Though officials haven’t given the specifics, the Federal Housing Administration (FHA) is gearing up for changes to its highly controversial rules that have rendered a large number of condos as ineligible for the agency’s low-down-payment insured mortgages. This will be refreshing news to the thousands of condominium owners and buyers throughout the United States regarding mortgage financing.
The revisions could remove some of the hurdles that have dissuaded condominium homeowner association boards from seeking FHA approval or recertification of their buildings for FHA loans over the last 18 months. According to the agency’s current regulations, individual units in a building cannot be sold to buyers using FHA-insured mortgages unless the property, as a whole, has been approved for financing.
According to builders, lenders, condominium experts and realty agents, the FHA’s guidelines have become too strict and have cut buyers from their best source of low-cost mortgage funds, thereby frustrating the real estate recovery that the Obama administration says it advocates.
Christopher L. Gardner, managing member of FHA Pros, a national consulting firm based in Northridge that assists condo boards in obtaining FHA approvals, said only 25 percent of all condominium projects that are potentially eligible for FHA financing are approved. That is, despite the fact, Gardner said, that FHA financing is the number one mortgage choice for half of all condo buyers and is critical to many first-time and minority purchasers.
Moe Veissi, president of the National Association of Realtors and a broker in Miami, said the FHA’s overly strict rules “have had an enormous impact on individuals” across the United States, especially owners of condo projects who find they are unable to sell their units because their condo board has not sought or obtained approval from the FHA which is a direct result of objections to the FHA’s strict criteria. This, in turn, depresses the prices that unit owners can obtain and ultimately harms their equity holdings and financial futures as well, Veissi said.
FHA officials ardently defend their requirements as being prudent and necessary to avoid insurance fund losses but have expressed a willingness to reconsider some of the concerns that have been disconcerting to the real estate industry and condo owners. Among the largest areas of contention of the agency’s rules are its limitations on:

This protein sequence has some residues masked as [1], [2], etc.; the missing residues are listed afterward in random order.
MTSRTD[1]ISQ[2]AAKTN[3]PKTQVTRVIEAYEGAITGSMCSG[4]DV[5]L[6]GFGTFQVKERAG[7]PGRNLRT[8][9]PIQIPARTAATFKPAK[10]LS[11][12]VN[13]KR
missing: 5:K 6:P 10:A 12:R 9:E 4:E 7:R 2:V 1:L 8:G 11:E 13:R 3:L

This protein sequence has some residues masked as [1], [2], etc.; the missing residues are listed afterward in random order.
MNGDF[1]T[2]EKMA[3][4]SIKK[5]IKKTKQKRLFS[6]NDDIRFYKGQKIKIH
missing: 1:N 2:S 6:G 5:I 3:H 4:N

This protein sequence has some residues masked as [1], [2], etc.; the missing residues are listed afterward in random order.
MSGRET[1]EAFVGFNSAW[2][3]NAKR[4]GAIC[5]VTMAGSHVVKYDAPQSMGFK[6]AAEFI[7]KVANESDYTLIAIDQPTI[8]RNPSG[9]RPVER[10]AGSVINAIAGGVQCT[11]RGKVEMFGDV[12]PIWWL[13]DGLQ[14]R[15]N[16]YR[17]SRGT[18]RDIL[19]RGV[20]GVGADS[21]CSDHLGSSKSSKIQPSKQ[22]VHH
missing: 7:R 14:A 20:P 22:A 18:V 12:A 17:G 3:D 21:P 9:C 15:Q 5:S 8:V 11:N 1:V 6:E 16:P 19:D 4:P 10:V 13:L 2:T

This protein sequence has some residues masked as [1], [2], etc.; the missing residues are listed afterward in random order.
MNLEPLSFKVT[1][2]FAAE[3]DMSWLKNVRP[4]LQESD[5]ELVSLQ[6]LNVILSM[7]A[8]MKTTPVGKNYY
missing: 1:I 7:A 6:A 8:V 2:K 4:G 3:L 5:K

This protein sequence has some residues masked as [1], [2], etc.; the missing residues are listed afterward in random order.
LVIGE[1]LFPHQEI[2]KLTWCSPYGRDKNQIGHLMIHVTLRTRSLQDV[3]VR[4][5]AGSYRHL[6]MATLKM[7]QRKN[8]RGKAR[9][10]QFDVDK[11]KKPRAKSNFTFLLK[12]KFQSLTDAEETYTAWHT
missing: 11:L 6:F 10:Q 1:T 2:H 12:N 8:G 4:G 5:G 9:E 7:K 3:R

• Non-owner occupancy. The FHA requires no more than 50 percents of the units in a building or project be non-owner-occupied. This rule alone has caused large numbers of condominiums in hard-hit markets to be ineligible for FHA financing, where investors purchased units for cash specifically to turn into rentals.
• Delinquent condominium association fee payments. The agency refuses to approve a project where more than 15 percent of the residences are 30 days or more behind on condo fee payments to the association. Considering the dismal state of the economy, this has been a significant problem for thousands of associations, even those in relatively prosperous markets.
• Non-residential space usage. The agency has set a cap of 25 percent of the total floor space in a project for commercial use. Critics say this is unrealistic and too low for condo projects in urban areas, where office and retail revenues are often important to overall financial feasibility.
The FHA has imposed a long list of other requirements on reserves and insurance, plus a highly controversial rule that associations interpret as creating harsh legal liabilities for condo board officers, if applications for FHA approvals contain inaccuracies.
The agency is expected to clarify the personal liability language as well as make other modifications in its forthcoming rules. Whether the changes will be enough to persuade homeowner boards to apply for approvals in large numbers is uncertain, at best, but industry experts say that they and unit owners are likely to welcome whatever loosening of the current restrictions FHA can offer.